Kyoto Municipal Subway (京都市営地下鉄)
Kyoto Municipal Subway is operated by the Kyoto Municipal Transportation Bureau. It consists of two lines--the Kyoto Municipal Subway Karasuma Line and Kyoto Municipal Subway Tozai Line--covering the ten wards (except for Saikyo Ward) and Uji City.
In the ordinance it is denominated as 'Kyoto High Speed Railway.'
From Hamaotsu Station the trains on the Keihan Keishin Line are operated through to Uzumasa-Tenjingawa Station via Misasagi Station (but some trains turn around at Kyoto Shiyakusho-mae Station). However, the trains on the Kyoto Municipal Subway don't operate directly to the Keishin Line (it is impossible to go through to the Keishin Line, because of the difference in the number of cars that can be coupled and the incompatibility of certain equipment).
The Subway Construction Project in Kyoto was launched based on the report presented in November 1968 by the Kotsutaisaku Kyogikai, a transport policy council established by the city in the same year. After the construction was licensed in 1972, the work started in 1974 and the subway became operational in 1981. When Kyoto Municipal Subway was inaugurated, its main feature was the elevators provided in four principal stations, which were highly advanced installations for a Japanese subway at that time. This was the result of a campaign launched by wheelchair users and support groups for the disabled, who had since about 1972 presented petitions and lobbied the Kyoto City Assembly and the mayor, Motoki FUNAHASHI, to take measures, although at that time the term "barrier-free" was little known among the people. The city, however, suddenly decided to modify the design of the station and change the initially designed XX platform to the YY platform, anticipating the future installation of elevators in all stations.
July 1, 1993: The Traffica Kyoto Card became available.
May 22, 1997: Oike Station changed its name to Karasuma Oike Station, effective.
March 1, 2000: A card compatible with KANSAI THRU PASS became available.
March 15, 2000: The Karasuma Line started operating the direct express trains between Kokusaikaikan Station and Kintetsu Nara Station.
November 26, 2004: The Tozai Line started operating between Rokujizo Station and Daigo Station. Uji City, on the outskirts of Kyoto, saw the opening of its first subway station. A system of station numbering was introduced.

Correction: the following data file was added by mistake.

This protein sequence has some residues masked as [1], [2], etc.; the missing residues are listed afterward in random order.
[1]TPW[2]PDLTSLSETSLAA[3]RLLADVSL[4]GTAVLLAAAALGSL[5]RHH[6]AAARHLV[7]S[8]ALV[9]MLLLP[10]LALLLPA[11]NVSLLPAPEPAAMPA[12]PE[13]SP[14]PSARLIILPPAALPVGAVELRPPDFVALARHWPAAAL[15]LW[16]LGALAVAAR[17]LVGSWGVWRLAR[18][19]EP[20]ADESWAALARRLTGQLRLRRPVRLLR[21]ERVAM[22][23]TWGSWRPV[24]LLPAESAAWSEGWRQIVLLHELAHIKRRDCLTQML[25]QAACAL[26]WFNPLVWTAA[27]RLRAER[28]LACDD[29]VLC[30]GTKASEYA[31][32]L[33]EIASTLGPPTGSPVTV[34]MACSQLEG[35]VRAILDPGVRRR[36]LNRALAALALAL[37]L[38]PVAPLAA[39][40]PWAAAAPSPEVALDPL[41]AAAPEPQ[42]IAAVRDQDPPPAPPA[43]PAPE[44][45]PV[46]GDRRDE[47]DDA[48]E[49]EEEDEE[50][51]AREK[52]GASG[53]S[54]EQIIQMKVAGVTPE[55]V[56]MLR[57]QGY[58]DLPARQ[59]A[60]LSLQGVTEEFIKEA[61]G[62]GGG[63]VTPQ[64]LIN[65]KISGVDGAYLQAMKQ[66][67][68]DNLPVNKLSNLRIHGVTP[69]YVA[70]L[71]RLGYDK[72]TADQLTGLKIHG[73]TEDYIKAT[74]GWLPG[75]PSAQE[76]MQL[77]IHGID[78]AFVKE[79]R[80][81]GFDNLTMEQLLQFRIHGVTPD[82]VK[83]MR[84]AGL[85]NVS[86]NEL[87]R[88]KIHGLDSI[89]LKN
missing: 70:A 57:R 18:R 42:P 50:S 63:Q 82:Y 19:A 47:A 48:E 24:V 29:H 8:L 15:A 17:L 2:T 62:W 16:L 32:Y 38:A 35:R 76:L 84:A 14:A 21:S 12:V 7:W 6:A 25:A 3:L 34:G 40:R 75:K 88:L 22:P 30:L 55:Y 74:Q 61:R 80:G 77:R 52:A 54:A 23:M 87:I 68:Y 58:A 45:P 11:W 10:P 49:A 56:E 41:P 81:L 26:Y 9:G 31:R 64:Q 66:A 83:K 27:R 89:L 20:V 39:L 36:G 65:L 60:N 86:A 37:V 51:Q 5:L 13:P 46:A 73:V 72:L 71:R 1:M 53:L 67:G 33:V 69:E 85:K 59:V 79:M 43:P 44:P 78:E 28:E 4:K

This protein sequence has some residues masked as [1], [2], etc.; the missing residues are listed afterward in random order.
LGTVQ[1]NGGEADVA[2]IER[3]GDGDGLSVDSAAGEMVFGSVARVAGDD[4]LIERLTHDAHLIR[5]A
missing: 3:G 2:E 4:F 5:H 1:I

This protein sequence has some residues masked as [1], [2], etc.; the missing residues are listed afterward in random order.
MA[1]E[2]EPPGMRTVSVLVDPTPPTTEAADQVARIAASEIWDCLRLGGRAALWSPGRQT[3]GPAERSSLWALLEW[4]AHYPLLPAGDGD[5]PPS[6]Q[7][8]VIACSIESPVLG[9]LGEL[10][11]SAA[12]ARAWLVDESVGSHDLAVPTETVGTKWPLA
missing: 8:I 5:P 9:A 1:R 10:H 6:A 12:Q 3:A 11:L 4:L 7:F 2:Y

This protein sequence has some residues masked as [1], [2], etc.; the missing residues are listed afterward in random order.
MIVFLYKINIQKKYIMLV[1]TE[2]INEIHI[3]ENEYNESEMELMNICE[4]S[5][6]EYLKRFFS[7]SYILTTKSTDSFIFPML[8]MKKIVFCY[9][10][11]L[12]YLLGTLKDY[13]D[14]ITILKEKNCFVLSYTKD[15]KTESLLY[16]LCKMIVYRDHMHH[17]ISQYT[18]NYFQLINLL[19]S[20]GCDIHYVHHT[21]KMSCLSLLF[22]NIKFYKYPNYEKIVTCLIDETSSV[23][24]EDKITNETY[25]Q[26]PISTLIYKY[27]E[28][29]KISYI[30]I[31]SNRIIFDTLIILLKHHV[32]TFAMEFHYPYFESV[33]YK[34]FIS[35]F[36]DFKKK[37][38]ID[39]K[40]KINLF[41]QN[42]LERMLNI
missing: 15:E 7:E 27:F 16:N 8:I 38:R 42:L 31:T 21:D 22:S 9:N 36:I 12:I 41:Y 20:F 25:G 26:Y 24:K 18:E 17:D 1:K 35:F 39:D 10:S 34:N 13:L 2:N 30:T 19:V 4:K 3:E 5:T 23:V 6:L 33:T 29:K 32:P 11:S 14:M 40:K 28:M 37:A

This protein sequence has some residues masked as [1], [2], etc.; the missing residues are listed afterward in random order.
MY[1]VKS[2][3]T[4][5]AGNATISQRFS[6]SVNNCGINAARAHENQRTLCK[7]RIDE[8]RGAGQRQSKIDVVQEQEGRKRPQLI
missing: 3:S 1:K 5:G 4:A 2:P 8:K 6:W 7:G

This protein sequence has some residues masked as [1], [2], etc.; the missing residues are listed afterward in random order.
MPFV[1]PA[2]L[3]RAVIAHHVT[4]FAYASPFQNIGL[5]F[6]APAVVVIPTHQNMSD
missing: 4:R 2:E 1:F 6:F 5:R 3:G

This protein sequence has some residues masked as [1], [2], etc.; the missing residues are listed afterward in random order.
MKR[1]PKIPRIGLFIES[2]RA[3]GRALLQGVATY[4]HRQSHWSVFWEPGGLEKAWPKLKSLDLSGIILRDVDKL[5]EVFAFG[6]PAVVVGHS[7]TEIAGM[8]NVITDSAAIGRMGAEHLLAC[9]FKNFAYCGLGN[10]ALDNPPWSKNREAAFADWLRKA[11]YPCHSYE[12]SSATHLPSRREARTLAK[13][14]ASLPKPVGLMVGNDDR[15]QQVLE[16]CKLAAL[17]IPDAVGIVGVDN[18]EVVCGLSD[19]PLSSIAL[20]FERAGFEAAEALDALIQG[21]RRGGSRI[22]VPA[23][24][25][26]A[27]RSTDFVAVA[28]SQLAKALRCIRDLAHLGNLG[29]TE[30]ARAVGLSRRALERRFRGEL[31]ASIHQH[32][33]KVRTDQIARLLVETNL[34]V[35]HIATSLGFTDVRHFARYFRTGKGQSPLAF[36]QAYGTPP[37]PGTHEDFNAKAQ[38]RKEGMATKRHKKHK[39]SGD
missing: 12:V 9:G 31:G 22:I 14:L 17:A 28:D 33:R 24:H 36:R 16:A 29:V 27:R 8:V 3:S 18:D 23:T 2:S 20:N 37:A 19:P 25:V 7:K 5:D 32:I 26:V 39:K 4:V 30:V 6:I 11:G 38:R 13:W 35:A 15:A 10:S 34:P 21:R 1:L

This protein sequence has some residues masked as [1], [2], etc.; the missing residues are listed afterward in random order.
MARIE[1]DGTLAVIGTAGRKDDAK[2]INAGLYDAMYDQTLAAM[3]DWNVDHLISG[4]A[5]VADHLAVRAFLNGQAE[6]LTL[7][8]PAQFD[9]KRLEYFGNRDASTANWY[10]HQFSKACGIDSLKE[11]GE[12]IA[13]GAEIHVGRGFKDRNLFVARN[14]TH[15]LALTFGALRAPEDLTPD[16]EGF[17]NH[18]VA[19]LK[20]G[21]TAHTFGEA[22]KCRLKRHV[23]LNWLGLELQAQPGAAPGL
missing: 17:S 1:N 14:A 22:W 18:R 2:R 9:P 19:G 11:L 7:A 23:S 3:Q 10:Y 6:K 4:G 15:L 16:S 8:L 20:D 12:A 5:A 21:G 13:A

April 1, 2007: PiTaPa was introduced (also introduced to those lines that were sharing the track, such as Kintetsu Railways and Keihan Electric Railway Otsu Line).
Normal passenger fare for adults (half fare for children, less than 10 yen rounded up)
January 7, 2006: It was revised
January 7, 2006: As a result of the fare revision, Kyoto Municipal Subway, together with Saitama Railway Corporation, became the most expensive subway in terms of base fare among subways in the ordinance-designated cities.
For the details of the discounted fares in case of using a connecting train to the Keihan Keishin Line, please refer to the section on Keihan Electric Railway Fares.
Kyoto Municipal Subway Series 10
Kyoto Municipal Subway Series 50
For these series the combination of a control device made by Mitsubishi Electric Corp. with a motor by Toshiba is consistently applied, but the Series 10 train uses a body made by Sumitomo Metal Industries and the Series 50 uses a body by Hitachi.
Series 10 and Series 50 are fabricated by The Kinki Sharyo Co., but some trains in Series 10 are fabricated by Hitachi.
In fiscal year 2004, the company ended with a deficit of approximately 19,250,000,000 (19 billion 250 million) yen. Some sources say the company records a loss of approximately 55,000,000 (55 million) yen every day, which amounts to an accumulated deficit of 238,400,000,000 (238 billion 400 million) yen.
Both lines, which run in the ancient capital, have suffered financial and time burdens because, prior to railroading, research on the buried cultural properties (archaeological sites) was required by the Cultural Assets Preservation Act at many of the sites where the company had decided to employ the open-cut method.
As for operation intervals in the daytime, eight trains an hour are operated in connection with the shared lines (Kintetsu Kyoto Line and Keihan Keishin Line), and on weekday afternoons the trains (particularly those on the Tozai Line) are seldom crowded.